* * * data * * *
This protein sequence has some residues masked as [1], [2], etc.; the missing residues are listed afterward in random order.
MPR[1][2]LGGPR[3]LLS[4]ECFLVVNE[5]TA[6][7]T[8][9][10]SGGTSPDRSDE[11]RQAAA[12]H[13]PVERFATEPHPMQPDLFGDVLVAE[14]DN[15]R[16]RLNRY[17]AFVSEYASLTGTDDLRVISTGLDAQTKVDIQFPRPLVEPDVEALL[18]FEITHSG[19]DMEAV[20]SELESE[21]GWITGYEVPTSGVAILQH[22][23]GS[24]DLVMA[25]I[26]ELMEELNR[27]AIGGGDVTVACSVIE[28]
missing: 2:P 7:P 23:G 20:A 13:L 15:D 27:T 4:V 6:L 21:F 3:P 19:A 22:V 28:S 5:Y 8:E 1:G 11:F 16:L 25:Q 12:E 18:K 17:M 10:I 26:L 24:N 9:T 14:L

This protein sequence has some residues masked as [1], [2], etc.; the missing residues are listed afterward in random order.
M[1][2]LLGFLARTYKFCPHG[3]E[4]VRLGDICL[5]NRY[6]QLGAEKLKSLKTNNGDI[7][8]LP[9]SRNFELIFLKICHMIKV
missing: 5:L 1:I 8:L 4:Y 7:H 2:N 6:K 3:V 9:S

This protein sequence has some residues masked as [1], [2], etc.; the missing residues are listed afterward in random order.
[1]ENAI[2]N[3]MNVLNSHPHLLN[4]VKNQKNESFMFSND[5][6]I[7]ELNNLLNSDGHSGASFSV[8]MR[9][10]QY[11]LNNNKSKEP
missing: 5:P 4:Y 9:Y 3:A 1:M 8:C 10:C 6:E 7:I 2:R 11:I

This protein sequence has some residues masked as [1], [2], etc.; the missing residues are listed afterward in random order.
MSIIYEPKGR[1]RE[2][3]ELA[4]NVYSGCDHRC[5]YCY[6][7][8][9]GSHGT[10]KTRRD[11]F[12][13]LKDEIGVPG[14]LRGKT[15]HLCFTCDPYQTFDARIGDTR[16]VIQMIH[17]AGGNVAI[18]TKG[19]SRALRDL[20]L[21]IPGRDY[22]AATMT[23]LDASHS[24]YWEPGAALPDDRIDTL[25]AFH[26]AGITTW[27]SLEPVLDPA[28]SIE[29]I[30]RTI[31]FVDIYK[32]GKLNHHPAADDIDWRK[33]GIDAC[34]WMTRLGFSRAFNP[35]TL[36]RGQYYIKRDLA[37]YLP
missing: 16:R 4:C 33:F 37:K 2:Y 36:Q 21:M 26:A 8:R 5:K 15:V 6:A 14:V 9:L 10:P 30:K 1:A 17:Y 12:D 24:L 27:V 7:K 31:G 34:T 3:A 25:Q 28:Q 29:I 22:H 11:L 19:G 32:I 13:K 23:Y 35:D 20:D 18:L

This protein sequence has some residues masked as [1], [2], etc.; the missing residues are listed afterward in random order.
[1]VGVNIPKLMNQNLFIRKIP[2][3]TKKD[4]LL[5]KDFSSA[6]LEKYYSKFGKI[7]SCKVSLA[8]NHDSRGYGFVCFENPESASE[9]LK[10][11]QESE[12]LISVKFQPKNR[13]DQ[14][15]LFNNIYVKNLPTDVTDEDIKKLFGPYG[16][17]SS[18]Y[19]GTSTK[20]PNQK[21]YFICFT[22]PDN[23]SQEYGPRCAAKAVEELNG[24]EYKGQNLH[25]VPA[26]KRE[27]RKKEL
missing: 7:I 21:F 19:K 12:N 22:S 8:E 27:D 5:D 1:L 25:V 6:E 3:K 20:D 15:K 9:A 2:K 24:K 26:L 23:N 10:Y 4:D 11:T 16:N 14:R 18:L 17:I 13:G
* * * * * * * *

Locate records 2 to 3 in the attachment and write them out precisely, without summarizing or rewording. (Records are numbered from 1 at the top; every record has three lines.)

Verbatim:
This protein sequence has some residues masked as [1], [2], etc.; the missing residues are listed afterward in random order.
M[1][2]LLGFLARTYKFCPHG[3]E[4]VRLGDICL[5]NRY[6]QLGAEKLKSLKTNNGDI[7][8]LP[9]SRNFELIFLKICHMIKV
missing: 5:L 1:I 8:L 4:Y 7:H 2:N 6:K 3:V 9:S

This protein sequence has some residues masked as [1], [2], etc.; the missing residues are listed afterward in random order.
[1]ENAI[2]N[3]MNVLNSHPHLLN[4]VKNQKNESFMFSND[5][6]I[7]ELNNLLNSDGHSGASFSV[8]MR[9][10]QY[11]LNNNKSKEP
missing: 5:P 4:Y 9:Y 3:A 1:M 8:C 10:C 6:E 7:I 2:R 11:I